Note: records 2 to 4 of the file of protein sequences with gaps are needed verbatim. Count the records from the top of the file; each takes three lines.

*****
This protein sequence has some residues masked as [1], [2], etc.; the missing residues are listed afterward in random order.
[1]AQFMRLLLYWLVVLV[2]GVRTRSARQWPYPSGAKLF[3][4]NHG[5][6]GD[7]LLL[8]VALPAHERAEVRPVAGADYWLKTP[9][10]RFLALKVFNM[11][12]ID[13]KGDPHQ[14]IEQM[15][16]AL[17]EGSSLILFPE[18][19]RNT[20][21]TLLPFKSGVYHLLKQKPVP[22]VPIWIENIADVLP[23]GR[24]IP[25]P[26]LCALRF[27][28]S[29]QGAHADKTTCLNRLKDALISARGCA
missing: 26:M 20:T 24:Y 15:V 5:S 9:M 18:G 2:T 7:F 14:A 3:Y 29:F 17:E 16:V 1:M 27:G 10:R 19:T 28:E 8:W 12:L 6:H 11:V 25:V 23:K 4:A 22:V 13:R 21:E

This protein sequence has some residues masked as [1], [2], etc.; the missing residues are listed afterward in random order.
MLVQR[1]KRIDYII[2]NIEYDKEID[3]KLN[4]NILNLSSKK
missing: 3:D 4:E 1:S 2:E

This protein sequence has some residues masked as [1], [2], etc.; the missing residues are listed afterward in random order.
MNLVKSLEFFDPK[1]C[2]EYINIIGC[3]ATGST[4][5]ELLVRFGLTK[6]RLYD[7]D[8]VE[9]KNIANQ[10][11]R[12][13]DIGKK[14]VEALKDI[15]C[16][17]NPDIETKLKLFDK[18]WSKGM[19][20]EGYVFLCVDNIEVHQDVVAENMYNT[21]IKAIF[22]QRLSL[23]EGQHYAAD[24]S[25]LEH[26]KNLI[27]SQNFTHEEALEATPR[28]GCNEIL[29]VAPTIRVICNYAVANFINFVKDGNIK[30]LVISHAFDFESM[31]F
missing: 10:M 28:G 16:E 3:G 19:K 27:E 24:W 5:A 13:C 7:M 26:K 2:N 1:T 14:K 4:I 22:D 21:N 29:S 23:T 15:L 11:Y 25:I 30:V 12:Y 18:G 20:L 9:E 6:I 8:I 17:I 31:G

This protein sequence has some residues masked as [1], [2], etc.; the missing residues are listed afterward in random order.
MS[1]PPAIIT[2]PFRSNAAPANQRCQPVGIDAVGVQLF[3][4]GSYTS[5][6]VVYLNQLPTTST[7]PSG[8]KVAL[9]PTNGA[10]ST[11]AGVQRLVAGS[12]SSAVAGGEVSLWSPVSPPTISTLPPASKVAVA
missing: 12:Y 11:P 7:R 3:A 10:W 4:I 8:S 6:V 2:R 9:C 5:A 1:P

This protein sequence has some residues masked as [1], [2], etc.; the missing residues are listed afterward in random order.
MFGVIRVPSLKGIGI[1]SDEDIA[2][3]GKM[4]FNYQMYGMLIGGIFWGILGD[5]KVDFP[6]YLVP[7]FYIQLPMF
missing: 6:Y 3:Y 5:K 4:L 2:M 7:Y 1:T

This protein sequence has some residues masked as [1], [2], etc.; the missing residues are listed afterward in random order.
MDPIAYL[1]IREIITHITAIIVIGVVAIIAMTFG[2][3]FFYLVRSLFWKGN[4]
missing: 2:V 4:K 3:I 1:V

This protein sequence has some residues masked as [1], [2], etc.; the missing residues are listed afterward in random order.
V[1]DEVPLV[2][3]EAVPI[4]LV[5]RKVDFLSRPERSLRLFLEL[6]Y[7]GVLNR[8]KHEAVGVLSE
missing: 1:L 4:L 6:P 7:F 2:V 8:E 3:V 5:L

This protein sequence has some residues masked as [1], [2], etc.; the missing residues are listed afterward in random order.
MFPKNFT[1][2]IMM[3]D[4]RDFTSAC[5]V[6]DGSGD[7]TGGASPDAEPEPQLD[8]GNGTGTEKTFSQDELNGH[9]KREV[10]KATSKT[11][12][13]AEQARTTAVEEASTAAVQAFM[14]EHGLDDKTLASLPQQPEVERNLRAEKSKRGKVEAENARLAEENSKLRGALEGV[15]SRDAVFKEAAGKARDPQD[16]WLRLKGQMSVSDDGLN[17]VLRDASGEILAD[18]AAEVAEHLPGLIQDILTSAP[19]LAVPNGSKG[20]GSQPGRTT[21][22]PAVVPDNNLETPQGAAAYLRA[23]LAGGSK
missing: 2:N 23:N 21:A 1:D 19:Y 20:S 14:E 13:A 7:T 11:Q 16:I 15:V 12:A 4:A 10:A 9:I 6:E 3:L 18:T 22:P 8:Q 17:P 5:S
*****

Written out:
This protein sequence has some residues masked as [1], [2], etc.; the missing residues are listed afterward in random order.
MLVQR[1]KRIDYII[2]NIEYDKEID[3]KLN[4]NILNLSSKK
missing: 3:D 4:E 1:S 2:E

This protein sequence has some residues masked as [1], [2], etc.; the missing residues are listed afterward in random order.
MNLVKSLEFFDPK[1]C[2]EYINIIGC[3]ATGST[4][5]ELLVRFGLTK[6]RLYD[7]D[8]VE[9]KNIANQ[10][11]R[12][13]DIGKK[14]VEALKDI[15]C[16][17]NPDIETKLKLFDK[18]WSKGM[19][20]EGYVFLCVDNIEVHQDVVAENMYNT[21]IKAIF[22]QRLSL[23]EGQHYAAD[24]S[25]LEH[26]KNLI[27]SQNFTHEEALEATPR[28]GCNEIL[29]VAPTIRVICNYAVANFINFVKDGNIK[30]LVISHAFDFESM[31]F
missing: 10:M 28:G 16:E 3:G 19:K 27:E 24:W 5:A 13:C 7:M 26:K 2:N 1:T 14:K 4:I 22:D 21:N 29:S 23:T 15:L 11:Y 25:I 30:V 12:Y 18:G 20:L 9:E 6:I 8:I 17:I 31:G

This protein sequence has some residues masked as [1], [2], etc.; the missing residues are listed afterward in random order.
MS[1]PPAIIT[2]PFRSNAAPANQRCQPVGIDAVGVQLF[3][4]GSYTS[5][6]VVYLNQLPTTST[7]PSG[8]KVAL[9]PTNGA[10]ST[11]AGVQRLVAGS[12]SSAVAGGEVSLWSPVSPPTISTLPPASKVAVA
missing: 12:Y 11:P 7:R 3:A 10:W 4:I 8:S 6:V 2:R 9:C 5:A 1:P